Kruger (Days 2 – 4)

Elephant, Kruger National Park

We landed in Johannesburg at 5:00 am on the second day of our trip. We’d booked ahead so there was a car rental ready, and drove straight to Crocodile Bridge Gate, which was right next to our camp (4.5 hours from Joburg airport). We did an evening game drive on day two, and sunrise and sunset tours days three and four. I have so many tips and recommendations about Kruger, including how to do it on a budget! And a photo diary as well. I think this was the best part of our trip — it was so magical, and completely unlike anything else I’ve ever done. We had three nights and nearly three full days there, and while I would have loved to stay longer I didn’t feel rushed or like we didn’t have enough time to have a real safari experience.

Garden Route (Days 5 – 8)

Garden Route, South Africa

We left Kruger at 4:00 am day five and drove back to Joburg airport to catch our flight to Port Elizabeth. This started the Garden Route! The Garden Route runs from Storms River to Mossel Bay, and while we only stayed in Storms River and Knysna, we did activities in each of the towns along the way. We had four days and three nights for this part of the trip, and it was so fun to move from place to place, making each day its own adventure. During this trip we did one of the best hikes of my life, ziplined, kayaked, cliff jumped, ate some really good food, and drove through some astounding landscapes.

Franschhoek (Days 9 – 10)

Franschhoek, Wine Region

Wine region! During planning, we went back and forth on this — having lived so close to Santa Barbara and in La Rioja, I wasn’t sure taking a few days out of our trip to go on wine tastings would be worth it. I’m so so glad we went! We had planned on Stellenbosch, as I had heard the name thrown around much more often, but Franschhoek is like its cuter, smaller little sister and was an oasis in the mountains. Plus Franschhoek has a wine tram! Need I say more??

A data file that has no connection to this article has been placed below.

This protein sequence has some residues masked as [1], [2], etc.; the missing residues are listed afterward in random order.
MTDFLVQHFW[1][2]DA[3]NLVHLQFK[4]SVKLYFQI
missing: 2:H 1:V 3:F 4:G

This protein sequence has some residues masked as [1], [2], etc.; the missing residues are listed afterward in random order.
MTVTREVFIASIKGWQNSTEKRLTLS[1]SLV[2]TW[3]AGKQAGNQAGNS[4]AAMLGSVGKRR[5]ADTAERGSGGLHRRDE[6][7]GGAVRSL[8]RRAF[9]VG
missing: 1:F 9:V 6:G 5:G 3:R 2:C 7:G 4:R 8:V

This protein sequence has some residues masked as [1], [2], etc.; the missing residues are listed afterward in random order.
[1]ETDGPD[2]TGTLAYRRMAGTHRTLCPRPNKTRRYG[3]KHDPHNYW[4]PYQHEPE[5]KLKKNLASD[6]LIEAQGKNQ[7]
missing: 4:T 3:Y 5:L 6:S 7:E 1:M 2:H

Cape Town (Days 10 – 14)

Bo Kaap Colors

Day ten was really just the journey from Franschhoek to Cape Town (we stopped in Betty’s Bay to see the penguins, and took a longer route along the coast which was so. worth. it).

Cape Town was incredible. We did so much — a walking tour of the city, climbed Table Mountain (it was so hard, but so worth it), explored Bo Kaap, ate at some amazing restaurants, went to the Waterfront, hung out in Company’s Gardens, shopped along Green Market Square, and had dinner in a Township. Cape Town was the first place we really had time to just wander and take everything day by day, and it was welcomed after the packed schedule we had leading up to it. It was the perfect, chilled end to an incredible trip.

Like it said, there’s no way to do absolutely everything, and there are some things not on this South Africa itinerary that others may not be willing to skip — we didn’t go shark diving because I don’t think after that I’d ever get in the water unless I was still in a cage. We didn’t to Addo or an Ostrich Park because we had seen so many elephants and ostriches along the way. But in the detailed posts I’ll explain where and how you can do these things and give as much information as I can!

Asturian Hike and Road Trip